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CJ: Kids caught up in abetting violence (with CNC3 video)
The country remains in the grip of a cycle of almost unprecedented violence and not only are children in every instance victims of that violence, either directly or indirectly, but there are instances in which they are caught up also, directly or indirectly, in aiding and abetting such violence, Chief Justice Ivor Archie said yesterday. He was speaking at the Violence Against Children Conference at the Hyatt Regency, Port-of-Spain.
T&T’s first Prime Minister, Dr Eric Williams, also did not “remotely envision” such a state of affairs when he told the country’s children on the first day of Independence that the future of the nation lay in their schoolbags, Archie said. “I am sure he never countenanced book bags as anything else but that, surely not receptacles for knives, for guns and other weapons,” he added.
Saying any form of violence can only undermine a society’s development, he urged citizens to act before violence began as many successful initiatives already showed that much violence was absolutely preventable. He added: “I am not at all consoled by the fact that violence is present in every country because we often tend to use that sort of observation as an excuse for inaction.
“I am also disturbed by the sometimes pointed references to culture, ethnic origin and even age when we seek to define “hot spots” of violence in our country. “Moreover, we continue to be reactionary, seeming to wait to see violence occurring before another plan is put in place.” He said society was familiar with the more “egregious individual examples of physical and sexual violence” but was sometimes oblivious to the fact that collectively “we are a violent society.”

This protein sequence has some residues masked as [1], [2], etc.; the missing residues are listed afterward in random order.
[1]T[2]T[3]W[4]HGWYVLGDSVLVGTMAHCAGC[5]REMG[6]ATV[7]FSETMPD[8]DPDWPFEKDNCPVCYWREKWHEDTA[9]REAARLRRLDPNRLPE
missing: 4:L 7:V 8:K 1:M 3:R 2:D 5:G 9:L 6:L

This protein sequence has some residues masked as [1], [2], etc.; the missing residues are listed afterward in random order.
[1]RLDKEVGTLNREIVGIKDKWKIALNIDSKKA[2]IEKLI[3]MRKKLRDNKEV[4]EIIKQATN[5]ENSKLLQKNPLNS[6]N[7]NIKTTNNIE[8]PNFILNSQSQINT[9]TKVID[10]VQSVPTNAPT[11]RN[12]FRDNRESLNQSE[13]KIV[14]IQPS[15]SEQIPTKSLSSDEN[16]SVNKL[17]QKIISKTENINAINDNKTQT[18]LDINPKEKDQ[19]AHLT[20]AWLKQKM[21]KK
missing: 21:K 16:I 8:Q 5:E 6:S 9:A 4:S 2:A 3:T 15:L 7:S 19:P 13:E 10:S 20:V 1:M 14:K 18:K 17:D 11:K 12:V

He said the judiciary was doing its part by instituting the Family Court and the Drug Treatment Court. He added: “Customers approach the courts seeking some notion of ‘justice’.
“However, where that customer is the minor, justice necessarily includes protecting child victims of abuse from being victimised further by the distress of criminal proceedings and child offenders against overly retributive sentencing with very little restorative and rehabilitative elements.”
Judges and magistrates, he added, must also be retooled with skills for the successful conduct of child examination and should not use leading tag questions, such as, “you didn’t like it when he touched you, did you?”, as those were likely to confuse a young child. Further, he said, children should not be openly accused of lying as that could upset a young witness and would likely impair his ability to give sound testimony. He added: “Even while the courts are learning to treat with the child witness, there is the issue of the best approaches to be adopted when the accused is in fact the child.
“Child perpetrators are arguably the end result of some dysfunction or failure in the social and family system...what is done to children, they will do to society.”
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